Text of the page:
But anything can happen in between these 105 days. Buyers can decide they would rather re-sign their lease. There could be lender issues that delay closing. The buyer could go under contract and decide the inspection had too many issues, so you get kicked back to Day 2.

There could be LOTS of reasons to delay your paycheck, but the biggest one is just Lack of Clients. You can’t even get to the point of showing houses until you have people to work with. It takes time.

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It’s Really Hard to do Part Time.

Real estate is first and foremost attractive because it’s seen as flexible. Well, actually, it’s not flexible. I’M FLEXIBLE. There’s a difference, haha. To be a great Realtor, I have to jump. When a client wants to see a home in an hour, I jump. When an inspection needs to happen tomorrow, I squeeze it in. If earnest money needs to be turned in by the end of the day, I’m there.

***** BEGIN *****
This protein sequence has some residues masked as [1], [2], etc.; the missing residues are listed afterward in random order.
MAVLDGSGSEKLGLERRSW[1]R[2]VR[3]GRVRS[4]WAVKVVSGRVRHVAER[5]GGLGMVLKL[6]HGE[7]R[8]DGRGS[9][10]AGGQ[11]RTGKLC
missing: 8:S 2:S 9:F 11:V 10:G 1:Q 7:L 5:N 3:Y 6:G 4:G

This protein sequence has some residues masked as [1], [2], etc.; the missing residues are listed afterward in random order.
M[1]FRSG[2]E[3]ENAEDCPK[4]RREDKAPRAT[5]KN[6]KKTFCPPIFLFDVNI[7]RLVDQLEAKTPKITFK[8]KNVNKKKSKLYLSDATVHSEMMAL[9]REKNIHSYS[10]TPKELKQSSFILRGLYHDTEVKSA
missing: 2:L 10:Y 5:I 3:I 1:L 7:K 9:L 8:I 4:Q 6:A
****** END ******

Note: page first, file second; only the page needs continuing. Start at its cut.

There’s a constant and real fear that if I don’t work on my client’s time, they’ll just call someone else. So I jump. Half the battle is just being there and showing up.

But jumping is pretty impossible to do if you’re at your other job. Or if you go out of town a lot. Or if you can only put in 20 hours a week or so.

Real estate is NOT really set up to be a part time job. Because it’s an all-and-anytime job. Rarely can people keep many clients when they only keep a part-time schedule.

Every transaction is an opportunity to learn.

I’ve only had my real estate license a few years, but what has really accelerated my career has been joining a team. I highly recommend brand new agents find a mentor and partner up with someone that can pass down their experiences to you — find someone with enough business that it naturally overflows to you. That’s my circumstance with The Debbie Pawlowicz Group & I’ve gained first hand experience very quickly this way.

Considering a career in Real Estate? Talk to me about joining our team! Email me today!!

What they dont tell you about becoming a real estate agent